Friday, February 3, 2012


Grausamkeit is a German word meaning cruelty, ferocity, or savagery.  Presumably, we get the English adjective gruesome from grausam.  A good example of Grausamkeit would be, say, getting ripped apart by ravenous wolves on a frozen wasteland after having survived a subzero climate and hostile environment for a day or two.  For present purposes, I would like the etymological root of Grausamkeit to be grau, or the color grey, but currently I can’t substantiate this connection.  I don’t have a German dictionary at hand.  Through a Google search, I found a blogger who claims the word stems from grau, but he is probably going by the similarity of spelling—a rookie’s mistake.  The words legible and legal, for instance, have different etymologies.  Anyway, I could imagine the connection in the sense of a horrific event or grisly scene turning someone ashen grey.

So why the word study?  As usual, the Army put me up at a hotel for my military weekend.  I decided to go out for a change, so I turned off the news and set aside the colleges paper I was grading.  I drove to a nearby mall, traipsed around aimlessly for a bit, and finally decided to watch a movie called “The Grey” starring Liam Neeson.  I found the flick more entertaining than I had anticipated, as it is largely a man-versus-nature story, not my usual cup of tea.  A plane carrying a ragtag group of hardened oil-rig workers crashes in the Alaskan wilderness.  The survivors must fight the cold and some wicked wolves whose territory they’ve presumably slammed into.   The film features a great ensemble cast, though only Neeson is of A-grade stardom.  The landscape and concomitant cinematography was as breathtaking as formidable.  The four-legged beasts looked real, and the chase scenes  were intense.  Yeah, I guess it’s a bone fide guy film; yet it had something more to offer than wolves chasing their hapless biped prey around a winter wonderland.

What struck a chord in me while watching the film was the spiritual or existential questions it raises.  Midway through the film I started reflecting on a double meaning in the title “The Grey,” even if the closing credits informs me that the film is based on a short story called “Ghost Walker.”  Was it the genius of Ridley Scott, the co-producer, to use a more ambiguous title?  The film is not merely about a grey landscape, but a beclouded, agnostic hope for something beyond this life, for an ultimate purpose to suffering.  I suppose for some male viewers, the men's talk from the heart, however brief, is merely filler dialogue between the action scenes, an unnecessary and gratuitous diversion from the fighting and carnage; but action for action's sake, without at least a layman's stab at the philosophical or spiritual questions regarding the human condition, does not interest me.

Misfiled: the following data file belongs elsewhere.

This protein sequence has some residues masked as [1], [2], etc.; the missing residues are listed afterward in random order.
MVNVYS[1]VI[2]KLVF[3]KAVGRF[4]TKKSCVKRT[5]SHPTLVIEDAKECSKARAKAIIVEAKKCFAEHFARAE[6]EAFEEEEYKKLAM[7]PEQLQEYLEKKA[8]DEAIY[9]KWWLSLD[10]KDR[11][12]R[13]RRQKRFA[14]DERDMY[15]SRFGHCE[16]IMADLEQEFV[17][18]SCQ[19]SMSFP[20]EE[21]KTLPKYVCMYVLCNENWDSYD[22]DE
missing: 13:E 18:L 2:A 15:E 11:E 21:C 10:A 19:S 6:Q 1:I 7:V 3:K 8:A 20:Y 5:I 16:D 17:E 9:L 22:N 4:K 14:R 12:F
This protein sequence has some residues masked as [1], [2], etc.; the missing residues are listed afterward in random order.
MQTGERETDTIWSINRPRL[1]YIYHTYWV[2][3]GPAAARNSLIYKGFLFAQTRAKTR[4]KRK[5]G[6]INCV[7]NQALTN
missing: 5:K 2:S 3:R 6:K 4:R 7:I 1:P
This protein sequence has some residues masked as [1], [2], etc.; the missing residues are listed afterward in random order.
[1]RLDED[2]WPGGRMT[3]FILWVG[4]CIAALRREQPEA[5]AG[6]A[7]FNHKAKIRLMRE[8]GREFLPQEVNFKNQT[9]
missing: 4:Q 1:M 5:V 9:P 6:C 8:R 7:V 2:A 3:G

This spiritual dimension, for lack of a better phrase, came through in a couple of campfire discussions.  In what was for me a poignant and emotional moment (for reasons I can’t fully articulate), the main character Ottway (Neeson) cries to the heavens as he’s the last man standing and the wolves are hot on his trail.  The camera pans the beautifully grey landscape of snow-covered mountains and trees as he yells out something to the effect of: “God, here’s your chance!  Save me.”  But no.  The only response is an earth-shattering silence.  Ottway too will die a horrific death as the alpha male and pack close in and surround him.  I find the implications disturbing, even if they indeed correspond to the hard realities of earthly existence.  The men's painstaking efforts to survive were all for naught. 

Also of interest is the beginning of the film when Ottway attempts to kill himself, for reasons unknown, though his voice-over narrative about his wife seems to give a clue.  His flashbacks of them laying next to each other in bed, and her telling him to be strong, turn out to be memories of his beloved wife dying in a hospital room presumably from an incurable disease.  Just before he meets his fate, Ottway, in a touching moment of  humanity, pulls out the wallets of the men who died, as he had kept them for the sake of the families.  He looks at the family photos, giving him and the audience a window into the lives of roughneck men who had left behind spouses, girlfriends, and children.

I fear I’m elevating the movie too much, for “The Grey” is not spectacularly good.  Moreover, it has a disappointing ending as far as Hollywood movies go: everyone dies.  Usually American movies of this type have the main protagonist survive either because of a clear-cut miracle from on high or because of a more ambiguous set of circumstances that leaves the viewer pondering whether something supernatural had occurred.  Not this movie.  The ending, and a few moments of reflection by the survivors along the way, give the film some depth, but it also raises those painfully incessant questions that confront angst-ridden theists and agnostics alike.